Treatment Resistant Depression (TRD) is a significant mental health issue with wide ranging impact on Canadians, families, communities and the health care system according to the findings of the April 2018 national survey on TRD, by Mood Disorders Society of Canada (MDSC). The results of the survey reinforce depression is a very serious, often debilitating illness that desperately requires new innovation in treatments and collaborative approaches in the various federal and provincial mental health care systems.
Of particular concern to MDSC:
- One-half of the respondents report having experienced more than 10 acute depressive episodes since being diagnosed with depression, while an additional three in ten respondents experienced between five (5) and 10 such episodes.
- Overall, few report to be coping well with their symptoms, and many require assistance with day-to-day living. These findings suggest a clear need for greater access to support services to aid with coping strategies and self-care.
- Emergency Room visits and hospital admission for depression is common among those experiencing TRD. Indeed, nearly two-thirds of the respondents report having visited the hospital Emergency Room for their depression in the past, while just over one-half report to have been admitted to hospital.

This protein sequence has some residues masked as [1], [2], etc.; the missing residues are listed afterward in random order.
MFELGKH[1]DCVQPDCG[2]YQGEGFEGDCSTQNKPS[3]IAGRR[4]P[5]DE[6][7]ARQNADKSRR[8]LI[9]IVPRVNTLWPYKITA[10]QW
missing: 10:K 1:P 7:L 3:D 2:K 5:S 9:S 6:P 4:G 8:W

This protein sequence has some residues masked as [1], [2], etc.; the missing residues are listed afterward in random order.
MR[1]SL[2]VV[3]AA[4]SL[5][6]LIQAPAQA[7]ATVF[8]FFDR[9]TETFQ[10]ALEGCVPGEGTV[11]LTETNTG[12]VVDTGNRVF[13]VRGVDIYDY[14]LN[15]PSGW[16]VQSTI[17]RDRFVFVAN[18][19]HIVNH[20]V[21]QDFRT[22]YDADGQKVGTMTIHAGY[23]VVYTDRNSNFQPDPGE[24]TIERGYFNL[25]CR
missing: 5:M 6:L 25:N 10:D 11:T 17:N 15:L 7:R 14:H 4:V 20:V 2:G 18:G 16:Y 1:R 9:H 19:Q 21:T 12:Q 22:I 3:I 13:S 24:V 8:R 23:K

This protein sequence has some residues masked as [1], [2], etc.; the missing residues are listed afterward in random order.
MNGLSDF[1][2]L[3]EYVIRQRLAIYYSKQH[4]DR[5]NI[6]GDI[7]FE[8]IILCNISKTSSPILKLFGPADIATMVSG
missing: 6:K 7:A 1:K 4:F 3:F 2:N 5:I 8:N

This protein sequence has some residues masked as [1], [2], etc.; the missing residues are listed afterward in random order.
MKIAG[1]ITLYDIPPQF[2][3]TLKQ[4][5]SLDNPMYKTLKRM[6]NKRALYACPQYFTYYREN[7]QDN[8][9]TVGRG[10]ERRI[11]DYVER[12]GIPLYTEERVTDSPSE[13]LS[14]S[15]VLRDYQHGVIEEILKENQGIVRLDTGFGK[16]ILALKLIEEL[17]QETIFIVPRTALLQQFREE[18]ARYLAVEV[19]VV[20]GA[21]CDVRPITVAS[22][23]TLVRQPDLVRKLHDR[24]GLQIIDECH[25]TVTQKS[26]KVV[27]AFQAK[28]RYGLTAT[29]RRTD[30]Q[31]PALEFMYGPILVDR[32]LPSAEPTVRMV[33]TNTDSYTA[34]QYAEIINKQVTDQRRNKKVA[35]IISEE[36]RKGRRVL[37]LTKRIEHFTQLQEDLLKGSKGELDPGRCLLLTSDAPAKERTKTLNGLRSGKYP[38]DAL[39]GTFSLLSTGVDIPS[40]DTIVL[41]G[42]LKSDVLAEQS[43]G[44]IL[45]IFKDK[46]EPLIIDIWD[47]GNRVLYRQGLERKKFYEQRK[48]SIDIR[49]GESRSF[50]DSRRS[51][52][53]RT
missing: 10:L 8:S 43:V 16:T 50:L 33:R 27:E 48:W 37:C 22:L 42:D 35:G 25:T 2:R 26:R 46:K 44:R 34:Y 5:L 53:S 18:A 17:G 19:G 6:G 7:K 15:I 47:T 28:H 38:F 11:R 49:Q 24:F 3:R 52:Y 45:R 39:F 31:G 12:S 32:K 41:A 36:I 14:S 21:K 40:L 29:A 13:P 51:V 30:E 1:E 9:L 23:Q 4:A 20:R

- Approximately two-thirds of respondents have visited the hospital Emergency Room (ER) for their depression on at least one occasion. One-half of respondents had visited between two and five times.
- Among those who have been admitted to hospital, respondents most commonly report staying between 11 and 30 days in hospital the last time they were admitted directly, with the average stay lasting 13 nights.
- One-third of respondents report to be currently engaging in self-harm and/or substance abuse as a means to cope with depression.
- In addition to TRD, three-quarters of survey respondents report currently receiving treatment for anxiety.
- Depression is widely regarded as a medical condition that is not taken seriously enough by society, and the majority of respondents appear frustrated by the difficulty experienced in accessing mental health services.
The survey clearly indicates that Canadians are calling for proactive action to recognize and address Treatment Resistant Depression. Overall, nearly all respondents strongly agree that all Canadians living with depression should be offered free access to innovative medication, while a similar portion offer the same level of agreement that all medications approved as safe and effective treatments for depression should be fully covered by public funding. Levels of agreement for both statements were generally consistent across audience segments.
National Executive Director